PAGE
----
• The National Championship game wasn’t an end-to-end thriller, but we may never see the likes of those last two frenzied minutes again. What was striking was the unbelieveable calm in the face of pressure that Denver showed. It was indicative of their whole loosey-goosey week. Just after the 5-on-3 was called, you could see Denver captain Ryan Caldwell laugh, as if, “Aw geez, what now? Well let’s just do it.” Said Gwozdecky, “Sometimes it’s just your time. And I told the team that. I really believed that coming into this Frozen Four. You have to be good; you have to persevere — you know you’re going to have some battles, but if you have the kind of character, and you’ve got the kind of team put together believe in themselves and that will fight and die for each other, throw their faces in front of shots and battle, that good things are going to happen.”

• I’ve heard all about how college softball’s championship game outdraws the Frozen Four on ESPN. But there is too much anecodotal evidence out there — including USCHO’s ever-growing readership over the last eight years — that college hockey is still growing fast. And it could be on the verge of another explosion, with more and more areas showing the effects of burgeoning youth programs. Thanks to the Dallas Stars, Texas is churning out players now, and the same is true for Denver. “Those of you who were around Denver before the Avalanche were around know that there were only a few ice-skating facilities and only a small group of young kids playing,” Gwozdecky said. “Now it’s exploded. Almost every month a new building opens up in Denver and the surrounding area. There are thousands of kids playing the game on the ice and on roller blades. There’s no question that the Pioneer program has been the fortunate recipient of a lot of those kids. You take a lot at our roster right now with J.D. Corbin who opened a lot of eyes on Thursday — he’s a freshman, and he’s got speed to burn. There’s a guy by the name of Teddy O’Leary, a sophomore who stepped in [Saturday] and had a heck of a game. Luke Fulghum, number 17. We’ve got six guys on our rosters from the State of Colorado, with more to come. That never would have happened ten years, 15-20 years ago. It’s a great to see.”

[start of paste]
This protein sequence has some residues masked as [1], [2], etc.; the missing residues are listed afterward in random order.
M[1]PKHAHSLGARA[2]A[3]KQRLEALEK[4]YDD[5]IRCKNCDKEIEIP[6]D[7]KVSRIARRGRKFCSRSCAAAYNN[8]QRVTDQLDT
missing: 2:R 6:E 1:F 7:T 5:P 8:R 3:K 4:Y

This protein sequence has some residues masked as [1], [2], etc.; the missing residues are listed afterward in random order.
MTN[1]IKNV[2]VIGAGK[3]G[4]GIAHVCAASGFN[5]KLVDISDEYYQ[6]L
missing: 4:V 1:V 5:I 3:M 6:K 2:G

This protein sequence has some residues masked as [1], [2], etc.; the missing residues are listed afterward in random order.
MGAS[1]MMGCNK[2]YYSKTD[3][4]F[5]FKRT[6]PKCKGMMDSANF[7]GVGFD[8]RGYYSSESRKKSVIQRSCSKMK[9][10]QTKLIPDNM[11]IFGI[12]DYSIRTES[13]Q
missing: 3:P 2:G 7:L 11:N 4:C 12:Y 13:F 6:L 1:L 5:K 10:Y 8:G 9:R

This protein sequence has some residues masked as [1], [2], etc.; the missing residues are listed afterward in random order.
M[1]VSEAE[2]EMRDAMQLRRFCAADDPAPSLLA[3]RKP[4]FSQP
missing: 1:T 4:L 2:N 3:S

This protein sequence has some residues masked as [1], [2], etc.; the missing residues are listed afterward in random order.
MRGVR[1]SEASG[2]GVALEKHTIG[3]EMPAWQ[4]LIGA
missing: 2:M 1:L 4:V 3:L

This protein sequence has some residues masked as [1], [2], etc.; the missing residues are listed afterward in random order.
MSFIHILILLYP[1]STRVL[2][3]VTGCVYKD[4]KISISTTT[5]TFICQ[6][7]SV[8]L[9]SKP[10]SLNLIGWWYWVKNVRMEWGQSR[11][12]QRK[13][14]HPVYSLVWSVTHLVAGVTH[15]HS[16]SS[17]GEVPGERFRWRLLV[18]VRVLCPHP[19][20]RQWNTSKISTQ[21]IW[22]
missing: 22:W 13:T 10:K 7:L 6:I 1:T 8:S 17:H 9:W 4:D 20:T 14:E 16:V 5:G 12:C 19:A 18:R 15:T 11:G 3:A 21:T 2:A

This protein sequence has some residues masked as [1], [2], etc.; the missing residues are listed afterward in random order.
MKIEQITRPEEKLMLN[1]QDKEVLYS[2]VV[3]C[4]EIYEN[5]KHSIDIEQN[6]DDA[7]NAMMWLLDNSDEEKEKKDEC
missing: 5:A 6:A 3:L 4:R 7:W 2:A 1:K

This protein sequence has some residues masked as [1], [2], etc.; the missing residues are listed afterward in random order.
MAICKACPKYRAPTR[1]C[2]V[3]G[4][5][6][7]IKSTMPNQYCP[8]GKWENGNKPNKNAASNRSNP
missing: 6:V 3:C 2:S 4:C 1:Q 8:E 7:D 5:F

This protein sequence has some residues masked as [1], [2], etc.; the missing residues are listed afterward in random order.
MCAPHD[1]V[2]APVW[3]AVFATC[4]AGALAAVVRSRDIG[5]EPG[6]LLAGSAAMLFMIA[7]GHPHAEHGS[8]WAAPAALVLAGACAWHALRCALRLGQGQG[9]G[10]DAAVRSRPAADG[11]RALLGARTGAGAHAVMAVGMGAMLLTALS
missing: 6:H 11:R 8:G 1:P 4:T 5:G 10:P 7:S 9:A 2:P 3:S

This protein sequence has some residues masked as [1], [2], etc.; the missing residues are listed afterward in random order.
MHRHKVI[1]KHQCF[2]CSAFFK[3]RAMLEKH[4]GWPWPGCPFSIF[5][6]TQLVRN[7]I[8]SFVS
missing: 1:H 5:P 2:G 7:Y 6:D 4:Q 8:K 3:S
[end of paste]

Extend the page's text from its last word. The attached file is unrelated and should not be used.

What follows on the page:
• I like to think I have a nose for news, but this is ridiculous. Anyone who saw me around the FleetCenter last Friday couldn’t help but notice the gash across my nose. If you didn’t notice, credit the wonder of makeup. Unfortunately, you can only do so much with this face. But you all will be happy to know that I survived to tell the story, and all is well. I wish there was a better story to tell than some Fleet employee was high-tailing it through a door while I was bending over, thus smacking the handle of a door across the bridge of my nose. I told a couple lovely ladies that I got hit by a puck while practicing. Alas, I cannot keep a straight face … or a straight nose, as the case may be. I tried explaining to some people that a couple coaches who didn’t like my column finally cornered me in the locker room. False, but good to know I can take a punch, if need be.